Despite the fact that ISU is essentially a glorified FCS program, one of the greatest challenges in this game is going to be preparation. This may be the only area where Iowa State holds an advantage—they have four seasons of film to study from the current Iowa coaching staff (and 17 seasons of Hawkeye film under Kirk Ferentz). The only tangible film of the Cyclones that Iowa will have at its capacity is the film from Week 1 and the film of Matt Campbell’s former teams at Toledo. Plus, if this video is an indication, we know that Matt Campbell will be really “grinding to greatness” prior to this game...

Because they just wouldn’t be the Cyclowns if they didn’t think it was a great idea to post a video of their new head coach pretending to do squats and sleep in the film room. Maybe the Cyclone film crew should take notes from Big Brother and produce a video actually worth watching:

A storm is brewing? I think a SWARM is brewing.

But speaking of storms...

Thunder and Lightning

Iowa needs to pick up where they left off against Miami Ohio in the run game. Last week, Northern Iowa managed to top the Cyclones despite passing for only 135 yards. The Panthers ran for 232 yards and 2 touchdowns on 58 total rushing attempts. While I don’t expect the Hawkeyes to call on their tailbacks quite to that extent, I would like to see them top 200 total yards on the ground in this game. A good dose of Thunder (LeShun Daniels) and Lightning (Akrum Wadley) will be a handful for a Cyclone defense that proved to be weak at the point of attack in their season opener.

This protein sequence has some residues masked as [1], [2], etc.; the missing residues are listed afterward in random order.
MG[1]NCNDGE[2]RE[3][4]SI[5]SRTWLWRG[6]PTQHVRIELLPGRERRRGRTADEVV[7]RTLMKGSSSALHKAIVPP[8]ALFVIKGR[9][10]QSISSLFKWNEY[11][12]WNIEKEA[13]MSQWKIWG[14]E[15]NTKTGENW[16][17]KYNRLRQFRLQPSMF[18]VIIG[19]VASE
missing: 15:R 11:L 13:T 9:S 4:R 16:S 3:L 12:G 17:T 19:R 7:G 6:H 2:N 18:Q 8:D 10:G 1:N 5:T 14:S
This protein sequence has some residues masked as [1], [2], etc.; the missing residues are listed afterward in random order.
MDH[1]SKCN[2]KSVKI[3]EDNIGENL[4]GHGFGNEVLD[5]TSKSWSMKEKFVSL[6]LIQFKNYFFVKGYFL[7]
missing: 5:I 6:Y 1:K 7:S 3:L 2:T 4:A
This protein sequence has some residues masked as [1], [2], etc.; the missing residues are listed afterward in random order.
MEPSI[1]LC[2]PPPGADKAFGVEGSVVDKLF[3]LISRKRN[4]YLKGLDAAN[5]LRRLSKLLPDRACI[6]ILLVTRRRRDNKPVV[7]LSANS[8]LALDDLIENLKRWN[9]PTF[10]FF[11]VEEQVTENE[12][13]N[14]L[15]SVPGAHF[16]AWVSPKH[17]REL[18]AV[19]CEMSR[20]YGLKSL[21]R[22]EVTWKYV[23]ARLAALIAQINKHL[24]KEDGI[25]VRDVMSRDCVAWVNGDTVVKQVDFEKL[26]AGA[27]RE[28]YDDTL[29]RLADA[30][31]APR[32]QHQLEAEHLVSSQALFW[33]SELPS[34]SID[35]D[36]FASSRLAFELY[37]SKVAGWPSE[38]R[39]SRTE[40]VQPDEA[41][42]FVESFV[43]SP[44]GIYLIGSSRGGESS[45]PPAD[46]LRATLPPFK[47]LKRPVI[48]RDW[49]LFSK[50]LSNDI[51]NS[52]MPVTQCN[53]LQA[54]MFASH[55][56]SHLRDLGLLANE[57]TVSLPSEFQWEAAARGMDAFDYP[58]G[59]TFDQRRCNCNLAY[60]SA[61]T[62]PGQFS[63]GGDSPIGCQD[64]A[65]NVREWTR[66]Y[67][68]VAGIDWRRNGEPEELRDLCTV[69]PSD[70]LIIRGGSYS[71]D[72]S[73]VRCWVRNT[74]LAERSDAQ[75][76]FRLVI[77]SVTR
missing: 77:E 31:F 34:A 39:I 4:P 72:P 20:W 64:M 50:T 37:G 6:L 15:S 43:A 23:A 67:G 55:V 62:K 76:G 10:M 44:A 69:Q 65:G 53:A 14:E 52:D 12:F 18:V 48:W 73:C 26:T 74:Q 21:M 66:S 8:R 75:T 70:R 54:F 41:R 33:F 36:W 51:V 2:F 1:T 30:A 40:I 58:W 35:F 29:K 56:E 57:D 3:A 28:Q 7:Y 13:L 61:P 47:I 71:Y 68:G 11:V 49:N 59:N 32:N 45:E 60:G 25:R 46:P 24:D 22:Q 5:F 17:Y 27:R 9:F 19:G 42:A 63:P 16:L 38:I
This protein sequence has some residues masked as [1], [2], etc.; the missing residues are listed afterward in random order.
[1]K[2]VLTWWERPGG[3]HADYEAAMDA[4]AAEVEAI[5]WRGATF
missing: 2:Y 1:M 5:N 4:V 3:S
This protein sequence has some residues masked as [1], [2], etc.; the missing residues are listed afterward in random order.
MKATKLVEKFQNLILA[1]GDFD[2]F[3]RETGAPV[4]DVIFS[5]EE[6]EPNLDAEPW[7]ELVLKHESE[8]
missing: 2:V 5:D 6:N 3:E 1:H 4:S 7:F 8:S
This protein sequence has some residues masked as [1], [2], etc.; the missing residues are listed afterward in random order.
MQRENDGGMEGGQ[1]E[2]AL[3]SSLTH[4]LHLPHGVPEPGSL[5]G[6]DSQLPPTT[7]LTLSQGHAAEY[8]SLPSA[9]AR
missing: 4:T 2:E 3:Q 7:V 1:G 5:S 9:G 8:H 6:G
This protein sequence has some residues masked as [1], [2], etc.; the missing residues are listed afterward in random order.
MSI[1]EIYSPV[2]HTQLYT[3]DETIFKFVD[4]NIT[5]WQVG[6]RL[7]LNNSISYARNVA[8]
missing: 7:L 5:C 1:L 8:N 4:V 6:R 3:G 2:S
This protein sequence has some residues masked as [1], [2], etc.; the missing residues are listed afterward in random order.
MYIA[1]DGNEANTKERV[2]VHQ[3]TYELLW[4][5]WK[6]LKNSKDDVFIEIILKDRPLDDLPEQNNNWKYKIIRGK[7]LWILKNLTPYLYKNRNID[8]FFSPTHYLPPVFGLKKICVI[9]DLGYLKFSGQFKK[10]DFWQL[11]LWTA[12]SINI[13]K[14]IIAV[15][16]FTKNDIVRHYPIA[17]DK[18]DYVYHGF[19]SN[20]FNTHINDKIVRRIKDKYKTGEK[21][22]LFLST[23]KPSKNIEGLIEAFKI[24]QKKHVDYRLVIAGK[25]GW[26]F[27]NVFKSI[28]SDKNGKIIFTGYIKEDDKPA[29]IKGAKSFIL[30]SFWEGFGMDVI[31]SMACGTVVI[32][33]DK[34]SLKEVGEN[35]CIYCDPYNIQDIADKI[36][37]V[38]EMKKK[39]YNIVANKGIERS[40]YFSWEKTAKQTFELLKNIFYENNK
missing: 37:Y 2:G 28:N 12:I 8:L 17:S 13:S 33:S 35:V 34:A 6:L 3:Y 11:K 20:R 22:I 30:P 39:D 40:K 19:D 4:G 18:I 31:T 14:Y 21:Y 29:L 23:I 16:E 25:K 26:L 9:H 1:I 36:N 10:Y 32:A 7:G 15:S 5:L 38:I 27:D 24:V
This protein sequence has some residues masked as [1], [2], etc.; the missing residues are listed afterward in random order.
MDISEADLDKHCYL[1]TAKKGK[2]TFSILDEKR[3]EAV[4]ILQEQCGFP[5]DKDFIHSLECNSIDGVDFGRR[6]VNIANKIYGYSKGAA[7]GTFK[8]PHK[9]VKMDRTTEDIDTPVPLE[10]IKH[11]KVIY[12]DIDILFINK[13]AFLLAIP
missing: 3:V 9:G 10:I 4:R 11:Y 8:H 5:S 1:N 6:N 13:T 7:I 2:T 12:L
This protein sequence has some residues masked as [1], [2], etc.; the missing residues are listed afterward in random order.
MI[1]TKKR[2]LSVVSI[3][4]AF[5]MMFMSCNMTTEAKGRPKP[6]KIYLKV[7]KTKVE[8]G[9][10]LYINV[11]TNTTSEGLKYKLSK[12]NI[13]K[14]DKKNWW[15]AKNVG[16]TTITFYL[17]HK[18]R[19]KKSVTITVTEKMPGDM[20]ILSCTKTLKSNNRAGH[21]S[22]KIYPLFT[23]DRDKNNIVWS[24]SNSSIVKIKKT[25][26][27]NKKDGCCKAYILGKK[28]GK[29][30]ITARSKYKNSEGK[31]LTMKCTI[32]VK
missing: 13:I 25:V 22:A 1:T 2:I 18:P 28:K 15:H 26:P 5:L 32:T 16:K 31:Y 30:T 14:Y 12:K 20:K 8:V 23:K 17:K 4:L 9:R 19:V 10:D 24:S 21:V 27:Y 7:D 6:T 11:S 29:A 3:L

I’m sorry, Allen. I wasn’t aware that you were qualified to determine which conferences are a “joke” after playing on a team that was 3-9 in 2015, ranked 93rd in the FBS in points scored per game, and allowed 32.7 points per game. The Big Ten, mind you, had three teams that finished in the top 10 in college football last season. One of those is the Iowa team that held your Cyclones to 66 yards of total offense in the 2nd half of last year’s match-up—the same Iowa team that you play this weekend. I’m just curious—if the Big Ten is a joke, what does that make Iowa State?

We can break down this game all we want, but at the end of the day, it’s a rivalry game. It’s the battle for the state (sorry, UNI...). Print out this column and rip it to pieces, because none of the above analysis matters come Saturday night. The best Iowa team of my lifetime (the 2002 Hawkeyes) lost to Iowa State, and I’ve since seen plenty of capable Iowa teams give people reason to believe that the state of Iowa is a Cyclone state. It’s no secret that Iowa State carries the emotional edge, mostly because they typically don’t have anything left to play for after this game. Iowa State is a terrible football team, but if Iowa comes out emotionally flat, the Cyclones have a chance. However, if Iowa approaches this game with the same intensity as their Little Brother, they will pick up right where they left off in last season’s game, when they outscored the Cyclones 17-0 in the second half.

The Prediction

Iowa is better than Iowa State in every phase of the game. The Hawkeyes’ experience on both the offensive and defensive lines should allow them to control the line of scrimmage and win the battle in the trenches. The Hawkeyes feel like they have unfinished business after the way the 2015 season ended, and an added layer of motivation from Allen Lazard himself will fuel their desire to bury the Cyclones. The Swarm will weather the storm and walk off the field carrying the Cy-Hawk Trophy for the second consecutive year.

It’s a Hawkeye State, and that’s no joke.

Final score: Iowa 38, Iowa State 10

Go Hawks.